Students who don’t spend time prepping for the vocab section are often hit with a harsh reality on test day: the ACT vocabulary section isn’t as straight-forward as he or she thought. To dispel any pre-test anxiety and ensure you’re fully prepared, let’s review top tips to keep in mind while prepping for ACT vocabulary.
Top Tip #1: The ACT and SAT test vocabulary in different ways.
Traditionally, an “SAT word” has been a vocabulary word that is both uncommon and difficult. The sort of word you’d only get by creating and flipping through copious amounts of flashcards. The ACT, on the other hand, tests vocabulary that isn’t too difficult. Rather, the ACT tests words you would see in real life, and ones you’ll come across in your college reading.
What this means for you: You’re unlikely to be asked about weird, difficult vocabulary words, but you’ll be expected to know very detailed definitions of more common words. You also won’t be asked any straight-up vocabulary questions, but you will be expected to use words appropriately in the context given to you. Follow an ACT study guide during your prep to better understand what will be tested. So if you’re taking both tests, or if your school or teachers are offering ways to help you prepare for the SAT, not everything applies from the SAT to the ACT — though knowing more words can’t hurt!
Top Tip #2: The ACT loves secondary definitions.
Imagine you’re in the middle of your ACT Reading test, and you come across the word “suffer” in one of the passages. If you’re anything like me, when you read the word just now, you probably thought that someone was in pain or going through trauma of some kind.
But what if the sentence was something like, “She suffers from a tendency to exaggerate.” Here, the woman in question isn’t in pain. I used a secondary definition of “suffer,” which here means “She is given to exaggeration” or, in more intelligible English, “She exaggerates a lot.” Or what if the sentence is something like the famous Bible quote, “Suffer the little children to come unto me”? Don’t worry, no one is hurting kids. “Suffer” is being used in yet another way: as a synonym for “allow” or “permit.” In this context, “suffer” means “Allow the little children to come to me.”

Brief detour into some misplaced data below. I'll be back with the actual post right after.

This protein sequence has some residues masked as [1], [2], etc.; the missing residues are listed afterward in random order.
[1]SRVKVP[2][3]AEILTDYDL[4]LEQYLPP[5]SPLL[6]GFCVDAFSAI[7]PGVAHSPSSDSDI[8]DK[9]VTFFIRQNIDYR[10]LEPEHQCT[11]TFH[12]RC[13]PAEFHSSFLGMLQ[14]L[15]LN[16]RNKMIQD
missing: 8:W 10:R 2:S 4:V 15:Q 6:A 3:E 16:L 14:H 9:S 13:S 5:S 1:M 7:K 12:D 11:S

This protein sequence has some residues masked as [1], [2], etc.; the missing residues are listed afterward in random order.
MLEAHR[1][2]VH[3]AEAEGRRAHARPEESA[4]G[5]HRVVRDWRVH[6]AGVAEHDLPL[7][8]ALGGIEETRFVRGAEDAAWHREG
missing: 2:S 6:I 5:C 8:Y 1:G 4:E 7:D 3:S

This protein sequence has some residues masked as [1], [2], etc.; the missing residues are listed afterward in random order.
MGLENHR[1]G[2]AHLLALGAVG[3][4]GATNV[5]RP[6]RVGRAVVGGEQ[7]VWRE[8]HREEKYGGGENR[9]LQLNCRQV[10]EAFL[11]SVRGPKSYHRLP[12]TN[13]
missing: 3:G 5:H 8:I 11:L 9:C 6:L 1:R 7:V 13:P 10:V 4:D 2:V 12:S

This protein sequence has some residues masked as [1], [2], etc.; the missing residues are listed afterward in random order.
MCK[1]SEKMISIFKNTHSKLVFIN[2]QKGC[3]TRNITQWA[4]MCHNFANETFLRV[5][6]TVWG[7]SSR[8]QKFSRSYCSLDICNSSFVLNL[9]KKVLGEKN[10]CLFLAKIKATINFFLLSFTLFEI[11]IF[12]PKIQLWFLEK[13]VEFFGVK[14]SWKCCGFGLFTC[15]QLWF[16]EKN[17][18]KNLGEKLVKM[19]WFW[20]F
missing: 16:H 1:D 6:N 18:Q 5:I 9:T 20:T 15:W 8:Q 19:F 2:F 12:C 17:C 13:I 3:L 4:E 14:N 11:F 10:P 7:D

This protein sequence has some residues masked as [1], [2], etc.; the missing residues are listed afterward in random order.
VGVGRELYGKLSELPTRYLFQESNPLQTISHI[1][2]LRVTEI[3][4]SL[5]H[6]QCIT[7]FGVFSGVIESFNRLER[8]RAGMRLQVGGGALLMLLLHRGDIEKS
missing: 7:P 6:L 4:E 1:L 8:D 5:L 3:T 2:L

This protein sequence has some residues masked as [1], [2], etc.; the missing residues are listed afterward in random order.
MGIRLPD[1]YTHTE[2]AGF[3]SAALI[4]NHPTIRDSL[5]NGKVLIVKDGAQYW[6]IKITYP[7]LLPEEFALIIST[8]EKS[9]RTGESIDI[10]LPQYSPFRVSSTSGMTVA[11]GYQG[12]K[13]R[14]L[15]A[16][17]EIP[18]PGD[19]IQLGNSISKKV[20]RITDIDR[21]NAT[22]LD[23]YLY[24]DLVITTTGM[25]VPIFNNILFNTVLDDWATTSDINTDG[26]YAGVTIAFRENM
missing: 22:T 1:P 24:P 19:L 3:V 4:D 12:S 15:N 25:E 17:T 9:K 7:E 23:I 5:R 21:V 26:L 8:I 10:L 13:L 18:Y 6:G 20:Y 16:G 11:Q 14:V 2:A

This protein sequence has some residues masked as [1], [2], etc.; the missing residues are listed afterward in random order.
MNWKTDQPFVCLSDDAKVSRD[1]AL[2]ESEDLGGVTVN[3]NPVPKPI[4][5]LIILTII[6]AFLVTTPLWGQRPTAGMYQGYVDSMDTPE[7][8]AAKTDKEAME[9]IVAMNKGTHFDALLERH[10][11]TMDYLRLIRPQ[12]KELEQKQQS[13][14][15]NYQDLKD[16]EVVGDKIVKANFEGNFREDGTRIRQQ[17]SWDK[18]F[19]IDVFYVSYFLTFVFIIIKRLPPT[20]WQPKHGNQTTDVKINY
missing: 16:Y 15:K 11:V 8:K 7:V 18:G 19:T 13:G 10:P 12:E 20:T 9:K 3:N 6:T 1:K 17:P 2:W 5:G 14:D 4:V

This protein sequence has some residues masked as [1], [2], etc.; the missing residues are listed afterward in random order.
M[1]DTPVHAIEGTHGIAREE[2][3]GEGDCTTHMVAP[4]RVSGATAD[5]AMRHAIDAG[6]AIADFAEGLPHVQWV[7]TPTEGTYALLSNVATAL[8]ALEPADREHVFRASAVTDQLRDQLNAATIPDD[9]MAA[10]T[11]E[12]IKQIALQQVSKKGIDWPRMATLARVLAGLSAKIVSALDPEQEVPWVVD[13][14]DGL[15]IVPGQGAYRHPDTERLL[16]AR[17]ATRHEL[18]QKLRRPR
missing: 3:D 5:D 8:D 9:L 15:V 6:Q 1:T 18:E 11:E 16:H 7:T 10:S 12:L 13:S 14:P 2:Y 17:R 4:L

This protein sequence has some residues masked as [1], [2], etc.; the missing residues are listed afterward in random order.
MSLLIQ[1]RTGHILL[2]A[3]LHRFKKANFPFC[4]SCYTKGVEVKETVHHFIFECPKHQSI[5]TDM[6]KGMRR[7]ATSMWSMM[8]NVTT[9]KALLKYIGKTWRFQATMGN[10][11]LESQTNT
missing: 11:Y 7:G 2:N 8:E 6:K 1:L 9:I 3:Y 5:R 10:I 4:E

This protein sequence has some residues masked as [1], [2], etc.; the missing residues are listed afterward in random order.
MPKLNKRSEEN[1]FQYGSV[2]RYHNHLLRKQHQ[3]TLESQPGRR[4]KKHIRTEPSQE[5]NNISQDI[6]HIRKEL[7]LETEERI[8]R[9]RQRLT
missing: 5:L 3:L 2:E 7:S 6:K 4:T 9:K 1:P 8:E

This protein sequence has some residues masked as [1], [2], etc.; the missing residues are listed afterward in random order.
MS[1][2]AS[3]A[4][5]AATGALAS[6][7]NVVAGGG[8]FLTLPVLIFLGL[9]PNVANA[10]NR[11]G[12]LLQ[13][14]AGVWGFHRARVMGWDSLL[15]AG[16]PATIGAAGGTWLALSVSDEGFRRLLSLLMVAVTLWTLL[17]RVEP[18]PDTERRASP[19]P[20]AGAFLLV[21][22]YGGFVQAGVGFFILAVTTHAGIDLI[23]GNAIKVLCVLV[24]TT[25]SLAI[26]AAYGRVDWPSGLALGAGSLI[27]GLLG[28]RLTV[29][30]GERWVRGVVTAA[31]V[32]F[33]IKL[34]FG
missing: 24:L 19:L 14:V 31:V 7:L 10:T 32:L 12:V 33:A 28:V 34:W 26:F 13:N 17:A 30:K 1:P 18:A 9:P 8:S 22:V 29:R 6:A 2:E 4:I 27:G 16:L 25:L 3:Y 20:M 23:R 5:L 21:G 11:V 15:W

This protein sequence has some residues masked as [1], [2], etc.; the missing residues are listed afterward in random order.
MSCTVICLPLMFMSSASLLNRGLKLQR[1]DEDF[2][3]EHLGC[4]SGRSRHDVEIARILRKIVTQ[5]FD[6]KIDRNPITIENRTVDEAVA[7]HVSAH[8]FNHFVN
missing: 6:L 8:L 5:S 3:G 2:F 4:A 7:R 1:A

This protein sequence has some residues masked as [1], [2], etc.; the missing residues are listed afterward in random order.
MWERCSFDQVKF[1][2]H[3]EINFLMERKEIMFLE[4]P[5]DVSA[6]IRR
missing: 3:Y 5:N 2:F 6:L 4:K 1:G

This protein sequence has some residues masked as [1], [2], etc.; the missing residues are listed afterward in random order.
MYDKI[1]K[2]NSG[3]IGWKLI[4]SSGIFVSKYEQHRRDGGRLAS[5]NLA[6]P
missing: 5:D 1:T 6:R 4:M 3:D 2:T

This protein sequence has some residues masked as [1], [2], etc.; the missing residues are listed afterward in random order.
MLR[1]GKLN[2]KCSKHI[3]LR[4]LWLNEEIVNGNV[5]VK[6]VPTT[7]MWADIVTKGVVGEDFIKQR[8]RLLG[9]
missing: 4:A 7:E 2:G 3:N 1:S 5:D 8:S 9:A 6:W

What this means for you: If you think you know what a word means in an ACT question, you probably need to double-check the context. Even if you don’t think you need to, do it anyway.
Also double check parts of speech. If you’re dealing with the word “determined,” for example, you should be totally clear on whether the word is being used as an adjective (Alyson was a determined young lady) or as the past tense of the word determine (Galileo determined that the Earth orbits the sun). Instead of making a mental note to remind yourself to do this, practice in context ahead of time with an ACT Practice Test.
Top Tip #3: The ACT also loves idioms.
An idiom is a common phrase that makes no sense when heard out of context, but that native speakers learn the definitions of through repeated exposure. If English is your second language, you’ll definitely want to review these. Some familiar examples of idioms include:
narrow down — to reduce the number of choices or possibilities
cut corners — to do something poorly, often to save money
up in the air — to have undefined plans
up in arms — to become angry about something
hush-hush — secret or hidden
stumble upon — to discover accidentally
came about — happened
What this means for you: The ACT won’t ask you to complete the sentence with the appropriate word — but idioms do appear fairly frequently in the Reading Test passages, so you should be prepared. If you come across an idiom and you’re not sure what it means, ignore it. If there’s a question based on that part of the passage, go back and give it a second look. Try to predict what the author meant in that situation. Chances are good that you’ll be able to get a general sense of the meaning, even if you’re not completely sure what all the words mean.